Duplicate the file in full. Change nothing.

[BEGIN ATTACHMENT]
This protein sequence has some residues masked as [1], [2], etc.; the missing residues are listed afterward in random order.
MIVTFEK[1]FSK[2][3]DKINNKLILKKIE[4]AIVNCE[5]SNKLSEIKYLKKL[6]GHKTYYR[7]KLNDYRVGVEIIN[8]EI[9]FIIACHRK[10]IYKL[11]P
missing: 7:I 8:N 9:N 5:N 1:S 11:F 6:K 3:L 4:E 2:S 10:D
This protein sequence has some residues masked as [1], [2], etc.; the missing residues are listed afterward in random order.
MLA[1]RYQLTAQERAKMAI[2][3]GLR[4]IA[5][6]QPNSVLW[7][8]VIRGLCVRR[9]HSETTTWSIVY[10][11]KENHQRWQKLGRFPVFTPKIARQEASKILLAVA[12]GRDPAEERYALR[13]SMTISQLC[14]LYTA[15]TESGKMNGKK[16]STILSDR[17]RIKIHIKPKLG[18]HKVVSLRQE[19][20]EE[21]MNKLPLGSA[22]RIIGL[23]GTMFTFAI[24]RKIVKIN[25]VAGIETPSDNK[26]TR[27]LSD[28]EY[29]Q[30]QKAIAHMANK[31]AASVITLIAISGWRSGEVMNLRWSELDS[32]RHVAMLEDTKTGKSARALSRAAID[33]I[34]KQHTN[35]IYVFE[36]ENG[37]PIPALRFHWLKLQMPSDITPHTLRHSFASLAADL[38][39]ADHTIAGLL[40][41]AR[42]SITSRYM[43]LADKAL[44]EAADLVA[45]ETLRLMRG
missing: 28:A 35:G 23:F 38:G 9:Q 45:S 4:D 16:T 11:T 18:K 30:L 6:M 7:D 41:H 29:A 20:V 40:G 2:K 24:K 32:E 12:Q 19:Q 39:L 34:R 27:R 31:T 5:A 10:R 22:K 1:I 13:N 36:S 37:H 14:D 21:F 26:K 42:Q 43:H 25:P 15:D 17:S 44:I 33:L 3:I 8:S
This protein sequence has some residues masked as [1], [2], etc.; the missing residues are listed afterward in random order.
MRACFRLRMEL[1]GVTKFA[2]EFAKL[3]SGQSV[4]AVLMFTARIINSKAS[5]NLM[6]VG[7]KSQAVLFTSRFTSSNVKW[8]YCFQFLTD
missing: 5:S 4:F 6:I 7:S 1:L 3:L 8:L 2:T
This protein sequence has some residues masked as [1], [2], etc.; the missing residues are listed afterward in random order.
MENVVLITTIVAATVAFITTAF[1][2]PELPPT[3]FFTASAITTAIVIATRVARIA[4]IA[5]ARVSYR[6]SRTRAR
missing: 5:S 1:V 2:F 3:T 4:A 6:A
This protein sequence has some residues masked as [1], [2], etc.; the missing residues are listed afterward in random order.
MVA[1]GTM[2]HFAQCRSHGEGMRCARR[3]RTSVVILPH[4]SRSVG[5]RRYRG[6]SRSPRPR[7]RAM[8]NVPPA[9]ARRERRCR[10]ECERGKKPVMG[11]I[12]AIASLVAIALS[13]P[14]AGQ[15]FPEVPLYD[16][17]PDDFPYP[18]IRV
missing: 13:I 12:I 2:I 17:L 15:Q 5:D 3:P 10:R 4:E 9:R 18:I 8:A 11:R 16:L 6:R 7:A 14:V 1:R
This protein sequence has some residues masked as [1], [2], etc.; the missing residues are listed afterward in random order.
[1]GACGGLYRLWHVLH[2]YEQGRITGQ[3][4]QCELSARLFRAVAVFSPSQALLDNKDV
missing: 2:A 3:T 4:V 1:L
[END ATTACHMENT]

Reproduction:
This protein sequence has some residues masked as [1], [2], etc.; the missing residues are listed afterward in random order.
MIVTFEK[1]FSK[2][3]DKINNKLILKKIE[4]AIVNCE[5]SNKLSEIKYLKKL[6]GHKTYYR[7]KLNDYRVGVEIIN[8]EI[9]FIIACHRK[10]IYKL[11]P
missing: 7:I 8:N 9:N 5:N 1:S 11:F 6:K 3:L 4:E 2:S 10:D
This protein sequence has some residues masked as [1], [2], etc.; the missing residues are listed afterward in random order.
MLA[1]RYQLTAQERAKMAI[2][3]GLR[4]IA[5][6]QPNSVLW[7][8]VIRGLCVRR[9]HSETTTWSIVY[10][11]KENHQRWQKLGRFPVFTPKIARQEASKILLAVA[12]GRDPAEERYALR[13]SMTISQLC[14]LYTA[15]TESGKMNGKK[16]STILSDR[17]RIKIHIKPKLG[18]HKVVSLRQE[19][20]EE[21]MNKLPLGSA[22]RIIGL[23]GTMFTFAI[24]RKIVKIN[25]VAGIETPSDNK[26]TR[27]LSD[28]EY[29]Q[30]QKAIAHMANK[31]AASVITLIAISGWRSGEVMNLRWSELDS[32]RHVAMLEDTKTGKSARALSRAAID[33]I[34]KQHTN[35]IYVFE[36]ENG[37]PIPALRFHWLKLQMPSDITPHTLRHSFASLAADL[38][39]ADHTIAGLL[40][41]AR[42]SITSRYM[43]LADKAL[44]EAADLVA[45]ETLRLMRG
missing: 28:A 35:G 23:F 38:G 9:Q 45:S 4:D 16:T 11:T 18:K 30:L 6:M 7:D 41:H 29:A 20:V 40:G 2:K 24:K 32:E 12:Q 19:Q 39:L 34:R 27:R 31:T 5:A 10:R 22:K 1:I 13:N 36:S 37:H 14:D 21:F 26:K 42:Q 43:H 25:P 15:D 17:S 44:I 33:L 3:I 8:S
This protein sequence has some residues masked as [1], [2], etc.; the missing residues are listed afterward in random order.
MRACFRLRMEL[1]GVTKFA[2]EFAKL[3]SGQSV[4]AVLMFTARIINSKAS[5]NLM[6]VG[7]KSQAVLFTSRFTSSNVKW[8]YCFQFLTD
missing: 5:S 4:F 6:I 7:S 1:L 3:L 8:L 2:T
This protein sequence has some residues masked as [1], [2], etc.; the missing residues are listed afterward in random order.
MENVVLITTIVAATVAFITTAF[1][2]PELPPT[3]FFTASAITTAIVIATRVARIA[4]IA[5]ARVSYR[6]SRTRAR
missing: 5:S 1:V 2:F 3:T 4:A 6:A
This protein sequence has some residues masked as [1], [2], etc.; the missing residues are listed afterward in random order.
MVA[1]GTM[2]HFAQCRSHGEGMRCARR[3]RTSVVILPH[4]SRSVG[5]RRYRG[6]SRSPRPR[7]RAM[8]NVPPA[9]ARRERRCR[10]ECERGKKPVMG[11]I[12]AIASLVAIALS[13]P[14]AGQ[15]FPEVPLYD[16][17]PDDFPYP[18]IRV
missing: 13:I 12:I 2:I 17:L 15:Q 5:D 3:P 10:R 4:E 9:R 18:I 8:A 11:R 16:L 6:R 7:A 14:V 1:R
This protein sequence has some residues masked as [1], [2], etc.; the missing residues are listed afterward in random order.
[1]GACGGLYRLWHVLH[2]YEQGRITGQ[3][4]QCELSARLFRAVAVFSPSQALLDNKDV
missing: 2:A 3:T 4:V 1:L